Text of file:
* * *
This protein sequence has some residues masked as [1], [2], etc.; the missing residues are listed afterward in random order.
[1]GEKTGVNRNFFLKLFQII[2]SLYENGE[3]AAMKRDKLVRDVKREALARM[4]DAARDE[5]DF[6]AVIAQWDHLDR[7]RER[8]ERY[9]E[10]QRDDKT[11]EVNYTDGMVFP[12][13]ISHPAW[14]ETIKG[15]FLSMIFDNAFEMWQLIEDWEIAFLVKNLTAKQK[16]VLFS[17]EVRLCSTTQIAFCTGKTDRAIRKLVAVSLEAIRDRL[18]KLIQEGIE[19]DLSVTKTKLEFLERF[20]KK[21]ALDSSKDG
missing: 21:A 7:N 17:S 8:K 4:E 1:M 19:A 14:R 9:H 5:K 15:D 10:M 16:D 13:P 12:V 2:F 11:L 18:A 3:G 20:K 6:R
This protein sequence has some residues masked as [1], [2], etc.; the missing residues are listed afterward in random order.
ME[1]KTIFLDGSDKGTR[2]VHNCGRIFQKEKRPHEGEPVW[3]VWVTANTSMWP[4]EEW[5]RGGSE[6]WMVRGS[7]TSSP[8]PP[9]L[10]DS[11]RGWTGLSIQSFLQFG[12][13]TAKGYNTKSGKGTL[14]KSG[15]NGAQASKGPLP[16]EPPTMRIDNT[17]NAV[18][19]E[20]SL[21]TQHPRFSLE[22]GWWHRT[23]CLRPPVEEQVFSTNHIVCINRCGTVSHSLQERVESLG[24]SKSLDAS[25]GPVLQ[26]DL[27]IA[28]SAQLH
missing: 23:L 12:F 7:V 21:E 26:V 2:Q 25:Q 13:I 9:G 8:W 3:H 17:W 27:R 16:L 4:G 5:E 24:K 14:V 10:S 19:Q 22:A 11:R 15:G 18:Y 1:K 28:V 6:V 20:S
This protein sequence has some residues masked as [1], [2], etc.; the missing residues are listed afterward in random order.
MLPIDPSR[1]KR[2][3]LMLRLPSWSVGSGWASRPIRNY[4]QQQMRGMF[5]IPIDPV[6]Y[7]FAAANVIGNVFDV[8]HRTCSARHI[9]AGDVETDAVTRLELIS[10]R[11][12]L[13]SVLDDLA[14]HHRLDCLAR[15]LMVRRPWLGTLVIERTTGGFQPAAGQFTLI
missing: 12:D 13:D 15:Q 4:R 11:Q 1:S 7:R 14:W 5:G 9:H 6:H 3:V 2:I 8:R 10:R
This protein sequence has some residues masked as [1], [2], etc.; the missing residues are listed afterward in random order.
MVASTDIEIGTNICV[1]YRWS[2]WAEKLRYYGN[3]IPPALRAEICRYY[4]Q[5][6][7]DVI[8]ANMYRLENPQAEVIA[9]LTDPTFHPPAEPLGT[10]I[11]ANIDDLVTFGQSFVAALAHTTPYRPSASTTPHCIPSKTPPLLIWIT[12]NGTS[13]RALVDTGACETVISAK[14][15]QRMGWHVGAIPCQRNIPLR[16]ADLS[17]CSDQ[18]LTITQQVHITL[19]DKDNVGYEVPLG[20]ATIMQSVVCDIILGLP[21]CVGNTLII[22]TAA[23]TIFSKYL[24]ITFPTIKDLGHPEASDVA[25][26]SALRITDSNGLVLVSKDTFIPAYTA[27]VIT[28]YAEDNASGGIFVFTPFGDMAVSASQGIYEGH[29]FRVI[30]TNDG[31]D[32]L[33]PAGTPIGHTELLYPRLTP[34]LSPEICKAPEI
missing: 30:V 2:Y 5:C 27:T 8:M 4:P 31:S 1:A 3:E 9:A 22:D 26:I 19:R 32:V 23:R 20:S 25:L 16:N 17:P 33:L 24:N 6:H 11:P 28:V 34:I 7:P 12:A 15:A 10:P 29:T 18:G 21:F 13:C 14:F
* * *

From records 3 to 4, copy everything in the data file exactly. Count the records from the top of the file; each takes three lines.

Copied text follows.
This protein sequence has some residues masked as [1], [2], etc.; the missing residues are listed afterward in random order.
MLPIDPSR[1]KR[2][3]LMLRLPSWSVGSGWASRPIRNY[4]QQQMRGMF[5]IPIDPV[6]Y[7]FAAANVIGNVFDV[8]HRTCSARHI[9]AGDVETDAVTRLELIS[10]R[11][12]L[13]SVLDDLA[14]HHRLDCLAR[15]LMVRRPWLGTLVIERTTGGFQPAAGQFTLI
missing: 12:D 13:D 15:Q 4:R 11:Q 1:S 7:R 14:W 5:G 9:H 6:H 3:V 2:I 8:R 10:R
This protein sequence has some residues masked as [1], [2], etc.; the missing residues are listed afterward in random order.
MVASTDIEIGTNICV[1]YRWS[2]WAEKLRYYGN[3]IPPALRAEICRYY[4]Q[5][6][7]DVI[8]ANMYRLENPQAEVIA[9]LTDPTFHPPAEPLGT[10]I[11]ANIDDLVTFGQSFVAALAHTTPYRPSASTTPHCIPSKTPPLLIWIT[12]NGTS[13]RALVDTGACETVISAK[14][15]QRMGWHVGAIPCQRNIPLR[16]ADLS[17]CSDQ[18]LTITQQVHITL[19]DKDNVGYEVPLG[20]ATIMQSVVCDIILGLP[21]CVGNTLII[22]TAA[23]TIFSKYL[24]ITFPTIKDLGHPEASDVA[25][26]SALRITDSNGLVLVSKDTFIPAYTA[27]VIT[28]YAEDNASGGIFVFTPFGDMAVSASQGIYEGH[29]FRVI[30]TNDG[31]D[32]L[33]PAGTPIGHTELLYPRLTP[34]LSPEICKAPEI
missing: 30:V 2:Y 5:C 27:T 8:M 4:P 31:S 1:A 3:E 9:A 22:D 26:I 19:R 32:V 23:R 20:S 25:L 16:N 17:P 33:L 24:N 6:H 11:P 28:V 34:I 7:P 12:A 15:A 10:P 29:T 18:G 21:F 13:C 14:F